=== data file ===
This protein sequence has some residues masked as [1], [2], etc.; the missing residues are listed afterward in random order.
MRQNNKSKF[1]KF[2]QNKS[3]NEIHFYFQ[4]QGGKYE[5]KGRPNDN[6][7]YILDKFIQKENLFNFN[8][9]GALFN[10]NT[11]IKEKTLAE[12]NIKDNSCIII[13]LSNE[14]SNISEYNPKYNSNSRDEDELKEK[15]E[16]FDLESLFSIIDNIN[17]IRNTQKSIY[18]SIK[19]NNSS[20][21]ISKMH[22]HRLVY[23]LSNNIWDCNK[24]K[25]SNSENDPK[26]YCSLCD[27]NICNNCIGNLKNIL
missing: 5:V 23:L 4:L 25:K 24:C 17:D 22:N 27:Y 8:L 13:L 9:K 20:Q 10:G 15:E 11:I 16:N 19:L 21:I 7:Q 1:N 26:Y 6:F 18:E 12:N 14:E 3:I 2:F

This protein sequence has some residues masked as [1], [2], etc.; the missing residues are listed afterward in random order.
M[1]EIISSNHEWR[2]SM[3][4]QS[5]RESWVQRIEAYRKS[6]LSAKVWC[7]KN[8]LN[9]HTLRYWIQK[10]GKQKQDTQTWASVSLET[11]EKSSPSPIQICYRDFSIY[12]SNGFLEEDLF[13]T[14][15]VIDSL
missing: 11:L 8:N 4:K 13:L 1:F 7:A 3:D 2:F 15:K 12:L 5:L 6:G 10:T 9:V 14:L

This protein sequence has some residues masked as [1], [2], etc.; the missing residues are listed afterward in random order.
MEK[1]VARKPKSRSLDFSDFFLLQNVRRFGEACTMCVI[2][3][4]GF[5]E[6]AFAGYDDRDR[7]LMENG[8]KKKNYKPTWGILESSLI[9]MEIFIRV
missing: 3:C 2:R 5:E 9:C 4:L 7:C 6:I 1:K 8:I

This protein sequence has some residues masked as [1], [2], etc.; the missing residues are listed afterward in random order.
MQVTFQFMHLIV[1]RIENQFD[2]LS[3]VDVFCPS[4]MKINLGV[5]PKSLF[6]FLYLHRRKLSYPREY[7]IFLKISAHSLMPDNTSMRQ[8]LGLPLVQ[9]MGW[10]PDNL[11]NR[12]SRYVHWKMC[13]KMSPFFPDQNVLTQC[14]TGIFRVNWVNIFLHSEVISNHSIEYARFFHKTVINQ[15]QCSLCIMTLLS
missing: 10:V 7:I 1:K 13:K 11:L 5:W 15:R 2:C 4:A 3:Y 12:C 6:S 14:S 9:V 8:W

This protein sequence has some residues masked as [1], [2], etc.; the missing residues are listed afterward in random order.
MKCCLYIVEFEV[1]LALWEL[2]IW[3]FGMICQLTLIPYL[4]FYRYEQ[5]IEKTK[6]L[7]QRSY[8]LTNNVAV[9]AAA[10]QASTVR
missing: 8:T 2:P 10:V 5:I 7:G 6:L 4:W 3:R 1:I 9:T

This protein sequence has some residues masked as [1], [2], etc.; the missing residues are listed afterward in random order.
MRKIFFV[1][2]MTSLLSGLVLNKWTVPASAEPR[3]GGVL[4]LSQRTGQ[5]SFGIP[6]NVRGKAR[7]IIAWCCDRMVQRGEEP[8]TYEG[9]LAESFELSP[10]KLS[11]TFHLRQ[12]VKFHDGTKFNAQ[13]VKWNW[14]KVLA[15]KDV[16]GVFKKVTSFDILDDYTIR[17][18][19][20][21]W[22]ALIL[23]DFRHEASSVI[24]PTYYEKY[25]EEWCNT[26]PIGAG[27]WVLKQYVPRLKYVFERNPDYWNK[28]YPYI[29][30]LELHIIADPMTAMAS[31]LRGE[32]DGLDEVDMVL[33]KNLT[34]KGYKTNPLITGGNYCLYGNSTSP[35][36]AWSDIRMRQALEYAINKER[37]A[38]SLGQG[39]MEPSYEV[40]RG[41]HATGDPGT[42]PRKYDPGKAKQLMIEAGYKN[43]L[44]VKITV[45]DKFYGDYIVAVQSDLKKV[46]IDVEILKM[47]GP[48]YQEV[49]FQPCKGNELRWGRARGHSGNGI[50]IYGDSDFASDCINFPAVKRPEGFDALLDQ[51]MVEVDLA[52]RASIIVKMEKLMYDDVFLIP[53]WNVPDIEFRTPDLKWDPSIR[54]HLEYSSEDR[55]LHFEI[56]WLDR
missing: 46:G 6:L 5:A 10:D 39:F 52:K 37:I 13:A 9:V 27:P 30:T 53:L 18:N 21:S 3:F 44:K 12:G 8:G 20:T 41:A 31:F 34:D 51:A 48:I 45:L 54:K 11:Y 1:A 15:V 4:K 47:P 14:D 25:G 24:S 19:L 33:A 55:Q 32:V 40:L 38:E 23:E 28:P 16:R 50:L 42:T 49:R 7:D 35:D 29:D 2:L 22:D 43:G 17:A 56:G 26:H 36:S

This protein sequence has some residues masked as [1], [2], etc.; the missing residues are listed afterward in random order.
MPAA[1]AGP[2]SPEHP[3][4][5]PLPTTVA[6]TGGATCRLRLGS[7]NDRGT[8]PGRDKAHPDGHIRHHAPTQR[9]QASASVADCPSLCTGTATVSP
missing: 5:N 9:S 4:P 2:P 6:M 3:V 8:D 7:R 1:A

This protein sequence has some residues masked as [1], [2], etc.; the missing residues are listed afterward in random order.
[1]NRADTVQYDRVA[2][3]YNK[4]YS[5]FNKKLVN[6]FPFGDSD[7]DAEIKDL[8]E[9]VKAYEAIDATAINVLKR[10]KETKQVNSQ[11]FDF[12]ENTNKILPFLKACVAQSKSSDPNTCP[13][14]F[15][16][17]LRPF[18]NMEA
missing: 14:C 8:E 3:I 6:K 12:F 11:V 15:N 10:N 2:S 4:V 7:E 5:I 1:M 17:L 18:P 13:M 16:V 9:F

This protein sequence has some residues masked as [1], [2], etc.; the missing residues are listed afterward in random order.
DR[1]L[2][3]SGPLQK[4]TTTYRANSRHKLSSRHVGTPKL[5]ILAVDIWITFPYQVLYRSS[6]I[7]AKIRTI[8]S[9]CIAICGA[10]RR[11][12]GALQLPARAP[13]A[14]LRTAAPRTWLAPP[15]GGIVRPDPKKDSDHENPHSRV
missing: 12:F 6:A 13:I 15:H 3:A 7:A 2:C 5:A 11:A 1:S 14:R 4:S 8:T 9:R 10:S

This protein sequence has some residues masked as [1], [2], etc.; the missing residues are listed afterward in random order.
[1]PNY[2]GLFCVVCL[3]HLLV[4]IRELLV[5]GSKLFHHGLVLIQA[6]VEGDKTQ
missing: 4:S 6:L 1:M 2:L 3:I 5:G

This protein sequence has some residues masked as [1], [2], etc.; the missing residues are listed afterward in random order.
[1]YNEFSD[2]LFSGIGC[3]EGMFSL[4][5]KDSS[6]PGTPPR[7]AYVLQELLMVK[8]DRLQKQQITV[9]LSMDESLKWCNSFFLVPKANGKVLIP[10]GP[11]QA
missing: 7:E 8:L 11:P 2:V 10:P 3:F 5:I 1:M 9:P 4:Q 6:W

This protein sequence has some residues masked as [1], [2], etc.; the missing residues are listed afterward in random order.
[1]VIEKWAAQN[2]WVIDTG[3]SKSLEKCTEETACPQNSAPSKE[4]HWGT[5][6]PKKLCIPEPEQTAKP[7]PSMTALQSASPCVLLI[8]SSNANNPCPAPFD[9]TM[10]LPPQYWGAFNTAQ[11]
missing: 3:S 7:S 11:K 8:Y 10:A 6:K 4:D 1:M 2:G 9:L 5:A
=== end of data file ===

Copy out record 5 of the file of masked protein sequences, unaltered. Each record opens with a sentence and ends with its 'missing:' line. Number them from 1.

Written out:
This protein sequence has some residues masked as [1], [2], etc.; the missing residues are listed afterward in random order.
MKCCLYIVEFEV[1]LALWEL[2]IW[3]FGMICQLTLIPYL[4]FYRYEQ[5]IEKTK[6]L[7]QRSY[8]LTNNVAV[9]AAA[10]QASTVR
missing: 8:T 2:P 10:V 5:I 7:G 6:L 4:W 3:R 1:I 9:T